>>You were signed to Lava/Atlantic when Music to Mauzner By came out -- what was your major-label experience like? If you had to do it again, would there be anything that you would do different?

It was perfect. 100% very lucky. Jason Flom (the label president) was the most encouraging and supportive force there could ever be. He let us do anything and everything.

>>Though I remember much talk of you releasing Frame the Horse sometime after Mauzner, I find it fascinating that your official "follow up" was the largely orchestral Illusionary Movements of Geraldine & Nazu, later followed by the score to Lucky Number Slevin. What are the challenges you encountered in working in an orchestral context (aside from the much-publicized fact that you couldn't actually read sheet music during the Illusionary sessions)?
Just that you have to really prepare. The players do not play anything that isn't written. Everything must be on the page. It is very challenging and I really like that. The stakes are much higher. No room for error. When you have 75 people in a room at about $50,000 every couple of hours, you really need to know what you want.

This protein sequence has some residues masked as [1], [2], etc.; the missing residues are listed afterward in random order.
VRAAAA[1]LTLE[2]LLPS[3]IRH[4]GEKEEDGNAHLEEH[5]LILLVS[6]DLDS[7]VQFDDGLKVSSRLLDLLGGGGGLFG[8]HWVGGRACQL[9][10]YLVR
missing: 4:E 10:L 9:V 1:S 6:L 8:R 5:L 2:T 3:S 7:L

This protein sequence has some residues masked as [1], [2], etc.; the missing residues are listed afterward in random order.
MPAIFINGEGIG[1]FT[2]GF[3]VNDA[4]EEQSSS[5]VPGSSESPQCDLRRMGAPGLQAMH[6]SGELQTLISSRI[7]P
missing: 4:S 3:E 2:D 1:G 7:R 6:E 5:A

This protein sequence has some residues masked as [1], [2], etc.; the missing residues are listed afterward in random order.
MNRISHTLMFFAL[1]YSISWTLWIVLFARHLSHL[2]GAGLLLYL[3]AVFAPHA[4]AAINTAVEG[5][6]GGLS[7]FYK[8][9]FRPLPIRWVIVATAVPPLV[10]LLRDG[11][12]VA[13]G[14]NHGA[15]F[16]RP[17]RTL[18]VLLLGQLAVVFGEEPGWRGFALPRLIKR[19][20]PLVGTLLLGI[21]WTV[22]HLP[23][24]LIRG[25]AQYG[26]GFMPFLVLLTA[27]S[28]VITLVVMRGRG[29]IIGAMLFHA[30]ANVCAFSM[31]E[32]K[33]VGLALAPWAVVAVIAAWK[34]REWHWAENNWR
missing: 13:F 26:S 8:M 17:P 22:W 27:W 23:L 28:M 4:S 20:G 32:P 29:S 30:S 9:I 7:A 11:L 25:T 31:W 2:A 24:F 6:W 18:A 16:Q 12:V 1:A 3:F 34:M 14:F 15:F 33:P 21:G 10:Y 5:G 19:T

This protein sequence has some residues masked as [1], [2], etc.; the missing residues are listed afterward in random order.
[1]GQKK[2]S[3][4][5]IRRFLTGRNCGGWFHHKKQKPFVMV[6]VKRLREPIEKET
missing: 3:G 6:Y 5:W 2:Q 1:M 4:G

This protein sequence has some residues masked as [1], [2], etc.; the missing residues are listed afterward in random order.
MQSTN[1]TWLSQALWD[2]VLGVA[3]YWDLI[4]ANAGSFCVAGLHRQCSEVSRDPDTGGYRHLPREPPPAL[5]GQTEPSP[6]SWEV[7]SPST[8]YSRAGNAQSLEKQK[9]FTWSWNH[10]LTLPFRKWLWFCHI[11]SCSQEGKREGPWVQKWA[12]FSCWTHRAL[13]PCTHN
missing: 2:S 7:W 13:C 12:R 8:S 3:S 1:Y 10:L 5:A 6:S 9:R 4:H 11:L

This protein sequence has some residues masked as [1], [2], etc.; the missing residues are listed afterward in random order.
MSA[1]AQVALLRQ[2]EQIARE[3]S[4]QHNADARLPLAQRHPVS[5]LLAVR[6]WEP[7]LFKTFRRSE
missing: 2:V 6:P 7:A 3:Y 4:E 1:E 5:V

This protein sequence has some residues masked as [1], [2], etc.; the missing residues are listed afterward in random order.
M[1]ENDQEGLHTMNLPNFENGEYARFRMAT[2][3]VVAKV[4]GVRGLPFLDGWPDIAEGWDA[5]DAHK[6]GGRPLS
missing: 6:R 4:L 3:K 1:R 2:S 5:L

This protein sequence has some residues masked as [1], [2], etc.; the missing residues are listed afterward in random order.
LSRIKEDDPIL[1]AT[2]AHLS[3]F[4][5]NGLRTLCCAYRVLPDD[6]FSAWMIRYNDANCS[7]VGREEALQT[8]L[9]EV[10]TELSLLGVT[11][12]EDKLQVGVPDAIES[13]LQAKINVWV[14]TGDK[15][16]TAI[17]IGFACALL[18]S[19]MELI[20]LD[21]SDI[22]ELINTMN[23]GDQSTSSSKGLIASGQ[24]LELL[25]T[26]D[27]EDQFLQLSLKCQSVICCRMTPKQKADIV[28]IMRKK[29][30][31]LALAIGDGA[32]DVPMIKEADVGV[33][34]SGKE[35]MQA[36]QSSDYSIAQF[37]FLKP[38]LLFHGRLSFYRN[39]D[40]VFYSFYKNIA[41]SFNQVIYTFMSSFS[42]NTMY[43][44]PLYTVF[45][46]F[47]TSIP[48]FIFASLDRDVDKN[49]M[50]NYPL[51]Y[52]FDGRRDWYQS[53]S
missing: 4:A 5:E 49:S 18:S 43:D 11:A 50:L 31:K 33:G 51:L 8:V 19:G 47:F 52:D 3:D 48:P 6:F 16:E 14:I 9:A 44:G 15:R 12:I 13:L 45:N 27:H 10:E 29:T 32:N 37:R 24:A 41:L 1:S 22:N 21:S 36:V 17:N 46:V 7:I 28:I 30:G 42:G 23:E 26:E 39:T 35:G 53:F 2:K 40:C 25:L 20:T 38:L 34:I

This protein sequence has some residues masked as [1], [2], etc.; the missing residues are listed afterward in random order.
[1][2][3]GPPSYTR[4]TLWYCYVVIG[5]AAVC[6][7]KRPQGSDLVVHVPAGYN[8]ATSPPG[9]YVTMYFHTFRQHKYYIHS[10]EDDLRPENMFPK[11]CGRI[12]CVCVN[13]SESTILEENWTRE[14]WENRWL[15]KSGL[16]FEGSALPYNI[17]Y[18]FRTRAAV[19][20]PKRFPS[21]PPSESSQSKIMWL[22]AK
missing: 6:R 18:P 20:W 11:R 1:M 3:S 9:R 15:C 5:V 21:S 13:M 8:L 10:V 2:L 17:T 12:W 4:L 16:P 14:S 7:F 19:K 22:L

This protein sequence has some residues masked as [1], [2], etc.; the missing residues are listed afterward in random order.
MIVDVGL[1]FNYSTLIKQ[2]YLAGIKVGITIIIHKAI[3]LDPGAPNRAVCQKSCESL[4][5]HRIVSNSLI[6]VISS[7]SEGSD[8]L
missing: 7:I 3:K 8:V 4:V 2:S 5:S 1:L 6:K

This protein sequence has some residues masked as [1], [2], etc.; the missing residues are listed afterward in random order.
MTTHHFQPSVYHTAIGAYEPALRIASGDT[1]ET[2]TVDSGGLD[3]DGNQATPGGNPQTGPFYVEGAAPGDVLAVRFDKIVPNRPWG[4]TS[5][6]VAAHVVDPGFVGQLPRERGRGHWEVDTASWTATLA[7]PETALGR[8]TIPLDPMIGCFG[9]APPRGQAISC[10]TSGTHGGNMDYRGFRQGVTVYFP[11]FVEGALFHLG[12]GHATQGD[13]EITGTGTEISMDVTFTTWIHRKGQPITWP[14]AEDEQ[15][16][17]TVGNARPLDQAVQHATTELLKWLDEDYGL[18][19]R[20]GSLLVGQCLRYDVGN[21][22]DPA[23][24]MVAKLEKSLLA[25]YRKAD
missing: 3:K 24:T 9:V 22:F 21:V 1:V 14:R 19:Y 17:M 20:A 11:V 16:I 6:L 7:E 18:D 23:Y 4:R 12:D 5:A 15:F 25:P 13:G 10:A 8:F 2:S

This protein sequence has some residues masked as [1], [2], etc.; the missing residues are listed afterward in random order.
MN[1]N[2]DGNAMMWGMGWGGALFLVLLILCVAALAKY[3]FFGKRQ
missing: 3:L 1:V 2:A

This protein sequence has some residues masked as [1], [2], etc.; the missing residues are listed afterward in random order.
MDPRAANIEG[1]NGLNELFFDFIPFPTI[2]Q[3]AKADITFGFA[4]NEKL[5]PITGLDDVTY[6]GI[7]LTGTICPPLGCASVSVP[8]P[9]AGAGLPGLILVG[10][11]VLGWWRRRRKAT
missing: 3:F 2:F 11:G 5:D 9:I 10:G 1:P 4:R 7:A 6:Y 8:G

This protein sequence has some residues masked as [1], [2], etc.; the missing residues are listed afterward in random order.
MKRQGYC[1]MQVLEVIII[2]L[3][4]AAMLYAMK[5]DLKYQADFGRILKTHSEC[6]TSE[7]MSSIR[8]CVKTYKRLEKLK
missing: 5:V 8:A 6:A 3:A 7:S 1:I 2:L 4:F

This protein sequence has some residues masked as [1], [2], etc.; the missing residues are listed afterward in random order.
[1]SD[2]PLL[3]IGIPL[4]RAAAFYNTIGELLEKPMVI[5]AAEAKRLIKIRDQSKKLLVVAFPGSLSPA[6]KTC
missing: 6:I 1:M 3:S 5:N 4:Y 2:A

>>Aside from your TV soundtrack work, you've remained relatively quiet in recent years -- what have you been up to? More importantly: what big projects can we look forward to from you?

Just did the music for the Academy Award-winning documentary Man on Wire (about Philippe Petits 1974 tight rope walk between the World Trade Center). Also we have been working on an album with Sizzla. And also, as always, still working on Frame the Horse.

>>Lastly: so far in your career -- what's been your biggest regret, and -- conversely -- what's been your proudest accomplishment?

No regrets and never thought about a finished product long enough to contemplate if it was an accomplishment or not. Not knowing what is going to happen next is more important.


Visit J.Ralph's official website.



It's hard being the best retro-rock outfit working today.